IMF: 'One-Off' Wealth Tax
Box 6. a One-Off Capital Levy?
The sharp deterioration of the public finances inmany countries has revived interest in a “capital levy”—a one-off tax on private wealth—as an exceptionalmeasure to restore debt sustainability.1) The appeal isthat such a tax, if it is implemented before avoidance
is possible and there is a belief that it will never berepeated, does not distort behavior (and may be seenby some as fair). There have been illustrious supporters,including Pigou, Ricardo, Schumpeter, and—until hechanged his mind—Keynes. The conditions for successare strong, but also need to be weighed against the risksof the alternatives, which include repudiating publicdebt or inflating it away (these, in turn, are a particularform of wealth tax—on bondholders—that also falls onnonresidents).
There is a surprisingly large amount of experience todraw on, as such levies were widely adopted in Europeafter World War I and in Germany and Japan afterWorld War II. Reviewed in Eichengreen (1990), thisexperience suggests that more notable than any loss ofcredibility was a simple failure to achieve debt reduc-tion, largely because the delay in introduction gavespace for extensive avoidance and capital flight—in turnspurring inflation.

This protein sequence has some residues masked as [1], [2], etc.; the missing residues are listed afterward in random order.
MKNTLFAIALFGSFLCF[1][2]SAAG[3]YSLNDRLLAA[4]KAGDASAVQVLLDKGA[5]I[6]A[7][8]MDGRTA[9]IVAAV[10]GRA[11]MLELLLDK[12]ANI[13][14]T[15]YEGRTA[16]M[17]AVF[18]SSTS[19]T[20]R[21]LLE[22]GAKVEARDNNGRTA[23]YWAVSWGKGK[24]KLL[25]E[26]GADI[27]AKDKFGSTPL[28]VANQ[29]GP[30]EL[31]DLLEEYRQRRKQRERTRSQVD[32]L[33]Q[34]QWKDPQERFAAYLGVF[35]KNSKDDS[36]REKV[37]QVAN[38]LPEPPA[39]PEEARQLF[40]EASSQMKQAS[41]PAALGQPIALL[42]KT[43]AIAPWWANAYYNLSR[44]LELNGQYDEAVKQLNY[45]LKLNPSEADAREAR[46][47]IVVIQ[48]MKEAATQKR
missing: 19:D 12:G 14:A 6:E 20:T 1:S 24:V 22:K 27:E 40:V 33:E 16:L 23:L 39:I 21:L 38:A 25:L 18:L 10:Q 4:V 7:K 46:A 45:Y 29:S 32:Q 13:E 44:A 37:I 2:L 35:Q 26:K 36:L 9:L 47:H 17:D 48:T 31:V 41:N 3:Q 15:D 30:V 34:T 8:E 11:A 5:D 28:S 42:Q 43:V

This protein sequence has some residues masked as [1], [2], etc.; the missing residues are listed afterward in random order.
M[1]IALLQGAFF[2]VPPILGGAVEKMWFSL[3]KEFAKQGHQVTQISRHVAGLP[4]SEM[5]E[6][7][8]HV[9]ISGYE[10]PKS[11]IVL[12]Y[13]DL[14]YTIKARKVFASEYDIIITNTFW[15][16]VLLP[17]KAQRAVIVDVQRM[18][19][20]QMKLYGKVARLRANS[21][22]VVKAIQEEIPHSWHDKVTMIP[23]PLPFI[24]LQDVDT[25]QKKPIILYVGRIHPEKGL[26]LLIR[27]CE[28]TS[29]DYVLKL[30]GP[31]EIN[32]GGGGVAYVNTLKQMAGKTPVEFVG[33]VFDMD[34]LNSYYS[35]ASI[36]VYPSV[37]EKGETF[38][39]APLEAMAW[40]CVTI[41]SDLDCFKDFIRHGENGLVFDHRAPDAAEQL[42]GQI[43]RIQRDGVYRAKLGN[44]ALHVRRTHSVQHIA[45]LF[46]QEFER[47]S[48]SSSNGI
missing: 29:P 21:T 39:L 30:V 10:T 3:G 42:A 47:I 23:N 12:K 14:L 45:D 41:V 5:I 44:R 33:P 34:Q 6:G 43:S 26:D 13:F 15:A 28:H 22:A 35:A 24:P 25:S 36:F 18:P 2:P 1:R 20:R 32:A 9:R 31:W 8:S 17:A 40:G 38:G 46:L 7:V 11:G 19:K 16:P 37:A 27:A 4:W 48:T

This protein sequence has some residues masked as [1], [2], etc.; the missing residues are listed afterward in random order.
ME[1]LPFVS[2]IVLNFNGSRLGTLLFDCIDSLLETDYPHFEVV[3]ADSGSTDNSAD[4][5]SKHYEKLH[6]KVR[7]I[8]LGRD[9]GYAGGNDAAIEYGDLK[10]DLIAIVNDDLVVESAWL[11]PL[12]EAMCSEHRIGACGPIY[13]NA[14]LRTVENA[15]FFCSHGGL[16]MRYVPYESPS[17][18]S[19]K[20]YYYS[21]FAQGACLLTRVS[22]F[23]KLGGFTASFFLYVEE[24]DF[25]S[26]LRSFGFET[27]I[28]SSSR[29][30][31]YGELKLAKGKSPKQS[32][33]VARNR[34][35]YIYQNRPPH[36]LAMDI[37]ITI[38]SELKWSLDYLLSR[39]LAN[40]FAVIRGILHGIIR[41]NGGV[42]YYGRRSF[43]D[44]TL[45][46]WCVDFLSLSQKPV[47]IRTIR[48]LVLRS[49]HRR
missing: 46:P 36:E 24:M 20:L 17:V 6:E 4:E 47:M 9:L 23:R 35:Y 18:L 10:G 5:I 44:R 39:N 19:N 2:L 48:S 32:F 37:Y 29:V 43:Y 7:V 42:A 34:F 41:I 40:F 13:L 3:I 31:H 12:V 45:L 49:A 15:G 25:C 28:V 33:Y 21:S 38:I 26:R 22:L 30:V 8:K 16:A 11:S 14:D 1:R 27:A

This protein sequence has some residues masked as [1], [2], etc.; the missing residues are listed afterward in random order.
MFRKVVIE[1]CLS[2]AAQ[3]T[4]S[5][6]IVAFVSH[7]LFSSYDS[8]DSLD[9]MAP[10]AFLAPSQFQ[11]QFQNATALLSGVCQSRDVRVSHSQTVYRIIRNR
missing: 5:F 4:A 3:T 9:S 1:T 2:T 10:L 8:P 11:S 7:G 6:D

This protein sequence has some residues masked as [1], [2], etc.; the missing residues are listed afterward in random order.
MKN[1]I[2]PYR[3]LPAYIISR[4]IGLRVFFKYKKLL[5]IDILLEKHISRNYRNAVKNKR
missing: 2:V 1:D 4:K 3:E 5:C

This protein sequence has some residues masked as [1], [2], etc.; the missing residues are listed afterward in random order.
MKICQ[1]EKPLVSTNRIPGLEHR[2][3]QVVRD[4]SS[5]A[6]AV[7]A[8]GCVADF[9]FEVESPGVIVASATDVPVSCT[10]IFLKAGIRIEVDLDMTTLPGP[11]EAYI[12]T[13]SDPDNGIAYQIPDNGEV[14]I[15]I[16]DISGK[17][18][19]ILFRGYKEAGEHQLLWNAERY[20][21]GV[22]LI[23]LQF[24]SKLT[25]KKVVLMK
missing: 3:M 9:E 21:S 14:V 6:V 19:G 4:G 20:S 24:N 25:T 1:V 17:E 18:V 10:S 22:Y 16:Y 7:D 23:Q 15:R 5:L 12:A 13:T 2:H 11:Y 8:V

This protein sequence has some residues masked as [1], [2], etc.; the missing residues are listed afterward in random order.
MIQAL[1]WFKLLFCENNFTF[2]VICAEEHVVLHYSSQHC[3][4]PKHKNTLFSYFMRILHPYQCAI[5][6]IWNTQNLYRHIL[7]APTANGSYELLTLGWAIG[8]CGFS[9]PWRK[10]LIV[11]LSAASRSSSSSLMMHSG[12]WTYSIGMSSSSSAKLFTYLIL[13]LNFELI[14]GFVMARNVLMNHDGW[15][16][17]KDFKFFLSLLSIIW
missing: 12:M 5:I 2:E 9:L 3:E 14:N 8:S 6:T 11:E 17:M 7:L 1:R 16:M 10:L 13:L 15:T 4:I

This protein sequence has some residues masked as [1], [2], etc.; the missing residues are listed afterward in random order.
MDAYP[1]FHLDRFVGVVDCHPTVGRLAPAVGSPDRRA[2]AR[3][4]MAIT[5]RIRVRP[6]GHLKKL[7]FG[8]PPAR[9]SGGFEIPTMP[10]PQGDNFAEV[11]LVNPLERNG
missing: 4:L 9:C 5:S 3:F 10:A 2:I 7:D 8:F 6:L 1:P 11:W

The tax rates needed to bring down public debt toprecrisis levels, moreover, are sizable: reducing debtratios to end-2007 levels would require (for a sample of15 euro area countries) a tax rate of about 10 percenton households with positive net wealth.2)
1 As for instance in Bach (2012).
2 IMF staff calculation using the Eurosystem’s HouseholdFinance and Consumption Survey (Household Finance andConsumption Network, 2013); unweighted average.